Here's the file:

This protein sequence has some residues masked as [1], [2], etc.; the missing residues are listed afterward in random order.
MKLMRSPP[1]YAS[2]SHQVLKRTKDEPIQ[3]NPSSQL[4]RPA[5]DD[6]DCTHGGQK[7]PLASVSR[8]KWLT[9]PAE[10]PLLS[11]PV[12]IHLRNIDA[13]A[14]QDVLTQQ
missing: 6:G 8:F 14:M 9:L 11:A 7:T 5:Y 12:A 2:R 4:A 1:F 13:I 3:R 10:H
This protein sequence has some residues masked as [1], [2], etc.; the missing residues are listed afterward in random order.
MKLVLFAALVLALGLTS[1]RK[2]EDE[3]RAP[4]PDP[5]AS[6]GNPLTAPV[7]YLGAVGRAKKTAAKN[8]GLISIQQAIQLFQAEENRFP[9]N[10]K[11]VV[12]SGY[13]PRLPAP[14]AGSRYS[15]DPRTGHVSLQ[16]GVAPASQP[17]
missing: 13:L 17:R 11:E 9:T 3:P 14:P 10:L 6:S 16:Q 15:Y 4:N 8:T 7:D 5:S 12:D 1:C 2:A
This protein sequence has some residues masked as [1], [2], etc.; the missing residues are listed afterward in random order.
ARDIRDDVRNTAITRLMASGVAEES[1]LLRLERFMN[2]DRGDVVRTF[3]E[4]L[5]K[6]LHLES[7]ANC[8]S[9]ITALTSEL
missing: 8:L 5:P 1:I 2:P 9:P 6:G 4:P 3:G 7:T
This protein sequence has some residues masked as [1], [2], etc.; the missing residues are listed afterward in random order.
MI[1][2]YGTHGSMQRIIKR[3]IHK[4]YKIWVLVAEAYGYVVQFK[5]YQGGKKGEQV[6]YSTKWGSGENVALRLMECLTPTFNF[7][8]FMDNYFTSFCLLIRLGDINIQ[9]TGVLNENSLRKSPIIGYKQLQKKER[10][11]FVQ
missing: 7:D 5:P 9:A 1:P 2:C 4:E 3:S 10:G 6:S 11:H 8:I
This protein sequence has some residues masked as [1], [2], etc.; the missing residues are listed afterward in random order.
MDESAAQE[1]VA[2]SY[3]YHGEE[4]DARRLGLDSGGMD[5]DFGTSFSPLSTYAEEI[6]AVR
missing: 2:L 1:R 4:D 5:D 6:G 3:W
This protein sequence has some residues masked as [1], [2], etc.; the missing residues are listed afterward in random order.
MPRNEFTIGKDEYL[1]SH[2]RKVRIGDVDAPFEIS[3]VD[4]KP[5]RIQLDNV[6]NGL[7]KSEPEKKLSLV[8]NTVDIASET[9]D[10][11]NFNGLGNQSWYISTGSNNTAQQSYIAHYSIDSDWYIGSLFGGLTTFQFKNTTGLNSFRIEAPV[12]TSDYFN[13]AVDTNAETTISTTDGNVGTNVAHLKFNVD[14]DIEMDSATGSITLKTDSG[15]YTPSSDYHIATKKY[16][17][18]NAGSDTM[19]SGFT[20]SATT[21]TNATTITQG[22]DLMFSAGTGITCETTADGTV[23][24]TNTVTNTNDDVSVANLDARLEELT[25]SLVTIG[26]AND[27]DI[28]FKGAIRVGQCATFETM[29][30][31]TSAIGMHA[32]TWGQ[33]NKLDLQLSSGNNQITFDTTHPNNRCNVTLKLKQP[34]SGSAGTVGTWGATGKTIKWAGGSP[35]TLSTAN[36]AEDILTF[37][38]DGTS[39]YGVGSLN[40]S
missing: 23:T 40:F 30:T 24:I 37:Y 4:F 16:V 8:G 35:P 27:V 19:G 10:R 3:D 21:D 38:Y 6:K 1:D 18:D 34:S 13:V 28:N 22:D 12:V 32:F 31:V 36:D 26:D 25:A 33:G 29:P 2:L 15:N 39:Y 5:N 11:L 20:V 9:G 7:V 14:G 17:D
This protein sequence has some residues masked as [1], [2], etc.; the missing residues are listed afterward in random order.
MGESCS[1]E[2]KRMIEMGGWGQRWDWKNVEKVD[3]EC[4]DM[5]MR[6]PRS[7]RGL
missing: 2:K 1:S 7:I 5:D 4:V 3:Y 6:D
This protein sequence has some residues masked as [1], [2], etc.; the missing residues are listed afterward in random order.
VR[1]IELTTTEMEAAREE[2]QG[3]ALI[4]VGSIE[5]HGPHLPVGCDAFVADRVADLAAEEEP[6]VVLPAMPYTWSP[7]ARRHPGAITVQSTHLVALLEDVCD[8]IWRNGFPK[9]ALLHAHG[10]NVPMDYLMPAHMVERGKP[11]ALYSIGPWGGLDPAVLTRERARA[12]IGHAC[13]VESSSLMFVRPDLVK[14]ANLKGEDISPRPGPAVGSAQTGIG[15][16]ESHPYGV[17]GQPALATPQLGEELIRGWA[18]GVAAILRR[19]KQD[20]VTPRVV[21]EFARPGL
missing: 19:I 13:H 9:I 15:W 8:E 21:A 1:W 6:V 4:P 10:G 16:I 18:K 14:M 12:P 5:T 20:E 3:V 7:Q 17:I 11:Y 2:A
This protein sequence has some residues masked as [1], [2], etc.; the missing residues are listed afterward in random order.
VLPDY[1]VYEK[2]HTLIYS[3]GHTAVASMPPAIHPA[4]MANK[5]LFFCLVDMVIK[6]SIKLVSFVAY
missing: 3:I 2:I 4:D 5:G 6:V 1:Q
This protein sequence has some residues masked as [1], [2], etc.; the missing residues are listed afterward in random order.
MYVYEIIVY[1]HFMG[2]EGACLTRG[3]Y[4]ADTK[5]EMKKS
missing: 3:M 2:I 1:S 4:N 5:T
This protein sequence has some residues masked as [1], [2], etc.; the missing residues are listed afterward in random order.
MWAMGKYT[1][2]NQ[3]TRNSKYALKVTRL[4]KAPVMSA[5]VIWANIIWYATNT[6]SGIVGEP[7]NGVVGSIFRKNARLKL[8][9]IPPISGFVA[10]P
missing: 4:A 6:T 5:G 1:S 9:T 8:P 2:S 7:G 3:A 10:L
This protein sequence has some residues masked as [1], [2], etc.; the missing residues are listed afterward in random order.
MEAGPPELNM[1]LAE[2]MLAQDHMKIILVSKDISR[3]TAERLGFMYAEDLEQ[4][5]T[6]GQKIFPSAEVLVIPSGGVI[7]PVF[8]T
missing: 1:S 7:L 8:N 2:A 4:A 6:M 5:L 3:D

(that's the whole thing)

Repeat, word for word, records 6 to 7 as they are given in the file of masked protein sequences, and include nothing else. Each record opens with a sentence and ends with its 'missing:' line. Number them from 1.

This protein sequence has some residues masked as [1], [2], etc.; the missing residues are listed afterward in random order.
MPRNEFTIGKDEYL[1]SH[2]RKVRIGDVDAPFEIS[3]VD[4]KP[5]RIQLDNV[6]NGL[7]KSEPEKKLSLV[8]NTVDIASET[9]D[10][11]NFNGLGNQSWYISTGSNNTAQQSYIAHYSIDSDWYIGSLFGGLTTFQFKNTTGLNSFRIEAPV[12]TSDYFN[13]AVDTNAETTISTTDGNVGTNVAHLKFNVD[14]DIEMDSATGSITLKTDSG[15]YTPSSDYHIATKKY[16][17][18]NAGSDTM[19]SGFT[20]SATT[21]TNATTITQG[22]DLMFSAGTGITCETTADGTV[23][24]TNTVTNTNDDVSVANLDARLEELT[25]SLVTIG[26]AND[27]DI[28]FKGAIRVGQCATFETM[29][30][31]TSAIGMHA[32]TWGQ[33]NKLDLQLSSGNNQITFDTTHPNNRCNVTLKLKQP[34]SGSAGTVGTWGATGKTIKWAGGSP[35]TLSTAN[36]AEDILTF[37][38]DGTS[39]YGVGSLN[40]S
missing: 23:T 40:F 30:T 24:I 37:Y 4:F 16:V 8:G 35:P 27:V 19:G 10:R 3:D 21:D 38:Y 6:K 1:D 18:D 34:S 13:V 28:N 22:D 12:V 32:F 31:V 36:D 26:D 25:A 33:G 29:P 2:L 15:N 39:Y 5:N 11:L 20:V 9:G 7:V 14:G 17:D
This protein sequence has some residues masked as [1], [2], etc.; the missing residues are listed afterward in random order.
MGESCS[1]E[2]KRMIEMGGWGQRWDWKNVEKVD[3]EC[4]DM[5]MR[6]PRS[7]RGL
missing: 2:K 1:S 7:I 5:D 4:V 3:Y 6:D